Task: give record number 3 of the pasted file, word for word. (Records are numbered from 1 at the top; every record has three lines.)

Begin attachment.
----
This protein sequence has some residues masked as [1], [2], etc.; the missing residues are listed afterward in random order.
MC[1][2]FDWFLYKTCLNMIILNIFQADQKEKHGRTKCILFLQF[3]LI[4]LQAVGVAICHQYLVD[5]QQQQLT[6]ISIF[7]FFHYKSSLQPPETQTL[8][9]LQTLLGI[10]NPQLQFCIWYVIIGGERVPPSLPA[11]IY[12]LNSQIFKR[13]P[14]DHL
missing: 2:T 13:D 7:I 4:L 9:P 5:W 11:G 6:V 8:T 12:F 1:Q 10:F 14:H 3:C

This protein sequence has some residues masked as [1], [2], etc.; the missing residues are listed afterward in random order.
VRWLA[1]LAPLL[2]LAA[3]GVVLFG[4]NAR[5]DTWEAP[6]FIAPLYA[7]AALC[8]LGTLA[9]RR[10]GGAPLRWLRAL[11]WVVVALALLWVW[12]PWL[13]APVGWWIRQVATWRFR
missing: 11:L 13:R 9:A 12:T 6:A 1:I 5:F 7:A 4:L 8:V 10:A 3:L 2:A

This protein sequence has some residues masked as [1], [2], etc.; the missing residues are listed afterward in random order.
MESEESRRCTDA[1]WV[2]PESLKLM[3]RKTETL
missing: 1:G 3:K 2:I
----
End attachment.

This protein sequence has some residues masked as [1], [2], etc.; the missing residues are listed afterward in random order.
MESEESRRCTDA[1]WV[2]PESLKLM[3]RKTETL
missing: 1:G 3:K 2:I